This blog was written exclusively for and is reprinted here through special promotional arrangement

For the record, see Saturday's Feature Race Analysis

Written by John Pricci

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Sunday, December 06, 2015

Back To The Present

HALLANDALE BEACH, FL., December 6, 2015---According to the calendar, the racing year that never ends is winding down, but you wouldn’t know it by watching the races of late.

Last week at Aqueduct, Tonalist took the Cigar Mile, New York’s final Grade 1 of 2015, with an electrifying finish when all appeared lost three furlongs from home.

And that herculean run came only two hours after Kiaran McLaughlin showed that he had another top Kentucky Derby prospect in Mohaymen, who raced nine furlongs in a take-notice 1:50.56.

Recall that fillies generally mature faster than the boys, so when Lewis Bay took 1:53.41 to win the Demoiselle an hour earlier, Mohaymen’s clocking should have been typed in bold.

Better yet, his re-break, sprint finish through deep stretch revealed a dimension not usually seen in youngsters, especially going this far and around two turns for the first time.

Because of its timing and distance, the Remsen should be more a barometer of Derby success than it is, but this Shadwell colt, now on Lasix after he “trickled” while winning his second start, could change recent Remsen/Derby history.

Nothing excites quite like an undefeated two-year-old. Mohaymen shipped to Florida the day after the Remsen and McLaughlin noted post-race that there were 60 days until Gulfstream Park’s Holy Bull Stakes.

Mark January 30 on your calendars.

When Tonalist fell back on the turn following a half-mile in a pokey 48.50 despite the urging of Johnny Velazquez, all appeared lost.

But after watching him fly through the final sixteenth to win the Cigar by a neck over stablemate Red Vine, it called to mind Jack Buck’s post-Kirk Gibson call; “I don’t believe what I just saw.”
Good news is that Tonalist will return for another season of racing; thank you for that, Mr. Evans. That takes a modicum of sting out of the fact we no longer will be able to enjoy Shared Belief.

A gelding, we were looking forward to several years of potential great performances. This is one tough game.

As a minority owner in Lucky Mathieu, a winner of the 1991 Palisades Breeders’ Cup Stakes at The Meadowlands and Grade 3 placed at Belmont Park, I know how it feels to experience this kind of loss. It’s a feeling that never leaves you; regrets to all the connections.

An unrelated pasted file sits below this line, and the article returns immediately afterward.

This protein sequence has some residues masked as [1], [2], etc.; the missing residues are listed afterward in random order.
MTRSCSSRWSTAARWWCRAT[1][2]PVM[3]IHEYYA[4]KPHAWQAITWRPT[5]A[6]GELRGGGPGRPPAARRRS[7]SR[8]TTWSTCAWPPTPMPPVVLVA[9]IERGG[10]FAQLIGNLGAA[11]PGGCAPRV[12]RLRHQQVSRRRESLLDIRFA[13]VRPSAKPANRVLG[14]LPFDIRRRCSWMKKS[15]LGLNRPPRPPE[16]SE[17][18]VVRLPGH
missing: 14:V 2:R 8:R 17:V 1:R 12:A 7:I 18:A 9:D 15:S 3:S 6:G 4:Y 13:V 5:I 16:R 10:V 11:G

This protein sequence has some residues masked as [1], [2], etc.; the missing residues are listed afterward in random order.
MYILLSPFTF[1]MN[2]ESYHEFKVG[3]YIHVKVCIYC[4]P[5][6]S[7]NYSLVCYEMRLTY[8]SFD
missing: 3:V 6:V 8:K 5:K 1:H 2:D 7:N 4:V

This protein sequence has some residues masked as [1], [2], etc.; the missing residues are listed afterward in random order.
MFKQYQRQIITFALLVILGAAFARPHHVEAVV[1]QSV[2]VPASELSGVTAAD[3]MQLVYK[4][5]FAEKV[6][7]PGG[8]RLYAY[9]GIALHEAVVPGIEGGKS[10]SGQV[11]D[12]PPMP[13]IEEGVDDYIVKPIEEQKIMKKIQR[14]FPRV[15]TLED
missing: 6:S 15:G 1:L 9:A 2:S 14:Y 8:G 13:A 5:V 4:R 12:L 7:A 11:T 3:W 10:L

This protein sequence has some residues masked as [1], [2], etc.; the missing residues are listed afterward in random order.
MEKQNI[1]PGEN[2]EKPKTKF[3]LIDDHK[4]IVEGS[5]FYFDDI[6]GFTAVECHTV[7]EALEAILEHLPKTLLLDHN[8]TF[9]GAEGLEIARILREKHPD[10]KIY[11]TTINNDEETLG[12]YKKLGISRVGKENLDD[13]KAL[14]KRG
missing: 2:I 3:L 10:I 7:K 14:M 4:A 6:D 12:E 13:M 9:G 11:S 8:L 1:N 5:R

Claiming Crown Finds a Good Home

There’s something about successful events that brings a special kind of energy to racetracks. The Gulfstream Park Championship Meet that began Saturday played out in a three-dimensional setting that veteran New York horseplayers would call an Aqueduct day.

The atmosphere may have been dark, dank and dreary, but the people in the building brought good energy to the day even as most often were forced to seek shelter from the gusting winds and sometimes pelting rain.

Still, the sealed main track was in good shape and, while wet tracks generally produce a bias favoring speed, the surface played fairly for the most part, albeit more tiring as the day progressed.

And wouldn’t you know it? Todd Pletcher started where he left off the last 12 years, winning the lid-lifter with Stradivari, a soon-to-be three-year-old that won by a short pole after stalking the leader throughout.

This Medaglia d‘Oro was bred for distance and a wet track but his bottom side in not particularly strong. But he will bear watching under dry conditions whenever he shows up next.

Not to be outdone by, well, himself, Pletcher won the only other race on the otherwise all-Claiming Crown card with the debuting Zulu, a $900,000 two-year-old purchase by the Coolmore team in March.

Zulu turns out to be a Bernardini colt with speed, and he drops from a mare that has produced 8 winners from 9 starters, including two stakes winners.

And he can sprint, stopping the timer in 1:10.08, shading 25 in the final quarter-mile after being pressured throughout.

But it was another human star who stole the show, defending riding champion Javier Castellano winning four of the nine Claiming Crown events, including the centerpiece Crown Jewel with Royal Posse, reveling in the slop for Rudy Rodriguez who also saddled runnerup Mr. Palmer.

Peter Walder won two Claiming Crown events with new acquisitions for Loooch Racing. The only surprise in this regard is that Ken and Sarah Ramsey, the all-time leading Claiming Crown owners, failed to win a race despite a half-dozen chances.

The four-year contract governing the Claiming Crown, the brainchild of Canterbury Downs, has expired and we can’t imagine why it wouldn’t be renewed here. Thus far, it’s been a win-win-win; for horsemen, venue and bettors alike.